The arts and economics have been strange/strained bedfellows for eternity. Increasingly, artistic health is equated to the balance sheet (“How’s the XYZ Symphony?”—“Great, they’re in the black.”). Recently, the peninsula had its own symphonic melody-drama with the Niagara Symphony Association’s near-brush with bankruptcy—they’ve been given a reprieve, but will the quality (er, artistic, that is) improve?—worse—will anyone care?).
And so to Shaw, where director Neil Munro has been charged with bringing the first-ever production of a Tennessee Williams play to the boards, the forever thoughtful, Summer and Smoke. While its link to the mandate may be a tad tenuous, anticipation was high for what might come our way from Munro’s fabled creativity and the impressive acting skills of the company.
Sad to say the tender—albeit brief—prologue where young John Buchanan Jr. (the elder brought to life with conviction by Jeff Meadows) and young Alma Winemiller (Nicole Underhay overcomes her on-again off-again Southern drawl and crafts a sympathetic martyr) deliver the key back-story in the company of the metaphorical fountain angel (whose crisp, clear water emerging for all to savour was scrapped—voiding the marvellous symbol of the power of natural sources). In its place were recorded cherubic voices delivering most of the lost dialogue at various times throughout the production. Artistic licence? Methinks not: Who wants to shoulder the cost of a pair of child actors (and their stage parents nattering more than fully fledged ACTRA members), when merely rearranging the playwright’s vision would, surely, produce the same result?
All of which reminds one of the old musicians’ “joke” when a business consultant realizes how much money could be saved if orchestras employed string quartets instead of string sections … think Tchaikovsky lite.
And so this production begins with the 1916 Fourth of July celebration in Glorious Hill, Mississippi. The now mature Alma is about to entertain the holiday throng with an offstage rendition of “La Golondrina.” Her parents (Jay Turvey stepping up to the plate, replacing Peter Hutt as the long-suffering Reverend and Sharry Flett stealing every scene she’s in as the mentally challenged wife who—by play’s end—seems saner than the sane) are soon joined by John Jr. and his research-obsessed father. Both men are doctors: John Sr. is trying to find the cure for a virus to save humanity; his sole offspring intent on scoring with any woman who catches his eye while drinking and gambling his way into infamy. Not surprisingly, father/son relations are tense.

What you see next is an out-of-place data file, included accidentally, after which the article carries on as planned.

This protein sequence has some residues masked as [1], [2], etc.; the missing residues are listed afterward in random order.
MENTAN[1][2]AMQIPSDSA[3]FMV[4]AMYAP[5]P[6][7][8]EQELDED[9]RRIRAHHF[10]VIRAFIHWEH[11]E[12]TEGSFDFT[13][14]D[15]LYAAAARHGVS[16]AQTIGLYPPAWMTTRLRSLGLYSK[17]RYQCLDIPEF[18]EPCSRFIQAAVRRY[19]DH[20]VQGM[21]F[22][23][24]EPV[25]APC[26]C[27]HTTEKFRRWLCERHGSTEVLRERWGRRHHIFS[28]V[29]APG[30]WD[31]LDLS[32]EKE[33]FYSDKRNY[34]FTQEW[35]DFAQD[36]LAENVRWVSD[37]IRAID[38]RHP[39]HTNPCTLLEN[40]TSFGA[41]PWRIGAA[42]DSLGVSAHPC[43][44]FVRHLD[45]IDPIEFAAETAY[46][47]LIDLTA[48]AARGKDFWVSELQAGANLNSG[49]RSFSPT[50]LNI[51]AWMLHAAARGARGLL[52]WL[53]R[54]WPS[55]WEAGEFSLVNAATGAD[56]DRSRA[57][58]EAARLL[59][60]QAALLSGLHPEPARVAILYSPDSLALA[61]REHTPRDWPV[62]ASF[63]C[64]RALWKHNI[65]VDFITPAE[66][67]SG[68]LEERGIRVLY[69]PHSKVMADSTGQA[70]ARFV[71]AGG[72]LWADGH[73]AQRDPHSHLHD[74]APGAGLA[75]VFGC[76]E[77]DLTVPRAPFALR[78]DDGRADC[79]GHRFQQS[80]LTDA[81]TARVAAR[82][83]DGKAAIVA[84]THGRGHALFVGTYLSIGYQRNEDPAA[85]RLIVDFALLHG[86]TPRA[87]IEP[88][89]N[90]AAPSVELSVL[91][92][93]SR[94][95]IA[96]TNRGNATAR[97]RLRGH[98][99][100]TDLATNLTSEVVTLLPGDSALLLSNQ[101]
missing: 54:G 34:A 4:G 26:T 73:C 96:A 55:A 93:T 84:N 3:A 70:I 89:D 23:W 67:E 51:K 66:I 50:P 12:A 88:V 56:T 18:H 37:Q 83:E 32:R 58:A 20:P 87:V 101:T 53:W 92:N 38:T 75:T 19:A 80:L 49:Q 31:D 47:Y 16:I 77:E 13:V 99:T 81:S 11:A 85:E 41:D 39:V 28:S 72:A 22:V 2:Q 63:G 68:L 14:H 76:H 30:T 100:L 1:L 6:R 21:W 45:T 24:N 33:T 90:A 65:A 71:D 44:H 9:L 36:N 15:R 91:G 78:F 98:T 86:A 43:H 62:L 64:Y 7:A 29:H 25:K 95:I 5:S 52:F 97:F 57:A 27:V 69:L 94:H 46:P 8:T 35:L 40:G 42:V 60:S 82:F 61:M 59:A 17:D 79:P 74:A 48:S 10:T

After her performance, Alma joins the assemblage (the stage is set with congregation-style ‘pews” and sliding draperies to create Williams’ suggestive rather than detail laden scenes: “Sections of walls are used only where they are functionally required.”). Temporarily out of the tableau, John Jr. tosses a firecracker Alma’s way and re-enters her life with a bang. In an echo of Ado Annie in Oklahoma (now playing at Stratford, cross-reference below), she reveals her nervous surprise with an airy laugh that becomes the equivalent of a leitmotif.
Before you can say “picking up where we left off” she’s head-over-plume back in love with the wayward physician, but because most of the opening scene is still yet to be heard (much less seen) their puppy love set-up (replete with a pea shooter assault to gain her attention, handkerchiefs, drinks from the angel’s heavenly stream, and the first kiss) those who’ve neither seen another production nor read the play will have difficulty appreciating Williams’ subtlety of character development.
Several times we hear the boy-John spell out “Eternity,” but having not understood its first reference etched at the base of the angel (John uses his wee fingers to figure out the meaning—more than love is blind here), the significance becomes buried and its impact largely diminished.
Most of the play’s scenes then alternate between the rectory and Johns’ house, which also serves as the Doctors’ office and examining room. The two homes are side by side. There’s another key element in the doctors’ domain: a “section of wall to support the chart of anatomy.” Once again Munro overrules the playwright, choosing to have his fountain angel on wheels do double duty and fulfill the anatomical requirement as well. This rendering adds more confusion than dramatic enhancement. Surely there is the wherewithal amongst the design elves to craft a more plausible solution to the human frame laid medically bare.
Still, the final exam by the suddenly orphaned, now tamed physician as Alma shamelessly offers her bosom to the newlywed’s stethoscope is an incredible moment of soundless emotion that should put the entire outing near the top of any serious theatre lover’s must-see list.
More opportunities lost than found, it’s these little gems in the rough that keep drawing us back. JWR